Amazing how much dirt had penetrated the joints! Getting started on this one.

A clean face on the tenons and the shoulder. This was done each side of the rail.
To help with the glue-up, I also ran the grooved edges of the components over the buzzer, removing about 2mm (1/8"), to assist with clean shoulder joints on the glue-up. While this would reduce the height of the door by 8mm (5/16") and the width of the door by 4mm (3/16"), this was OK, as to fit the new opening the door would eventually be cut a little shorter and built-up a little wider. 
Before and after. The planed edge will better take the glue and give a "sharper" joint and edge.
Of course, the machining of the edges means the mortices needed to be adjusted to accommodate the small movement inwards of the end rails. These were chiselled to allow for the small shift of the rails in relation to the stiles.

Step 4: Sorting out the panels.
The panels are housed in the grooves all round, so the panels have to be prepared and ready for the glue-up. The original Western Red Cedar panels are 7/16" thick, to match the grooves. The primary modification to the door I'm required to do is to replace the top panels with leadlights. Given that the bolection moulds are 3 inches wide, it means the glass will be housed within the panel. The fragile nature of the old bolection moulding meant that I needed a more solid panel to affix the moulding to. This panel would also need to be rebated behind the moulding and panel, so that the glass can be housed.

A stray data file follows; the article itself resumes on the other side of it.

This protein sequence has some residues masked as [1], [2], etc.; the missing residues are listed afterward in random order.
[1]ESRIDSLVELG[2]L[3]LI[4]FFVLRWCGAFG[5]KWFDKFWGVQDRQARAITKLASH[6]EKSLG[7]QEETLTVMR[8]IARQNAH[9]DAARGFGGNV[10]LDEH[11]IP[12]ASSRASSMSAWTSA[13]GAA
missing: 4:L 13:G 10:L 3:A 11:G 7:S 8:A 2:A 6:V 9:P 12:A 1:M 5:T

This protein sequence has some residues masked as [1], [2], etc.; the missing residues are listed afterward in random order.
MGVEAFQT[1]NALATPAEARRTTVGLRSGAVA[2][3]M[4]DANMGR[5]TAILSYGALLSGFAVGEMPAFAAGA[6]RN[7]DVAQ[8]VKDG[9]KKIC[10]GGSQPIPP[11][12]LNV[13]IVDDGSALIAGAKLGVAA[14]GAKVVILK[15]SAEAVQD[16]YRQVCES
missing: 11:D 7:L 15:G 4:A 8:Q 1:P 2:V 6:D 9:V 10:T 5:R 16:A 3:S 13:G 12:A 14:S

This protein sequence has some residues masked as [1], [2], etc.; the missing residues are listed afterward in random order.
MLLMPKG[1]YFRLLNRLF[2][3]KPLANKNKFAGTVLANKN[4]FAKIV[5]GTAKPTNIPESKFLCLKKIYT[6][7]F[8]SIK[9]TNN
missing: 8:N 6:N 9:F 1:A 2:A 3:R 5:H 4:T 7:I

My solution? To use marine ply panels at the tops of the door. The bolection moulds would be glued to these and the ply cut out in the matching shapes. I machined down some 1/2" marine ply to 7/16", so it would be a nice snug fit in the panel grooves, and cut the panels to fit in the housing. The better of the two original top panels I then cut into two to make new lower panels. Nice.
The two best sections of the best original top panel provided new bottom panels for the door. 
Step 5: The glue-up.
A test assembly was undertaken to make sure everything was good, and then taken apart again ready for gluing. New wedges were made in readiness, from some bits of oregon I had lying around.
The test fit - a dry run. All good. Time to do the glue-up!
The glue-up was undertaken as early as possible in the day, as it was forecast to be 38 degrees (100F) that day! Ya can't have the glue going off mid-way through a complex glue-up! While the lower timber panels would be floating, the top ply panels would be glued into their housings for rigidity and maximum strength for housing the glass. Two sash cramps were joined end to end, to run top to bottom on the door, closing up the centre mullions against the three rails. Six other sash cramps were laid across the door to pull up the joints were the rails met the stiles. 
New wedges and nice tight shoulders...
 The glue-up went well. It was like a new door, solid as a rock...
Glue dry, the protruding tenons and wedges were sawn off and the edges shot flush with a plane. 
With the body of the door rebuilt, it was time to deal with the front bolection moulds.
Good progress thus far!


  1. Really enjoying this series and look forward to part 3. Keep them coming and thanks.

    1. Thanks, Scott. I hope to post Part 3 of the saga sometime soon.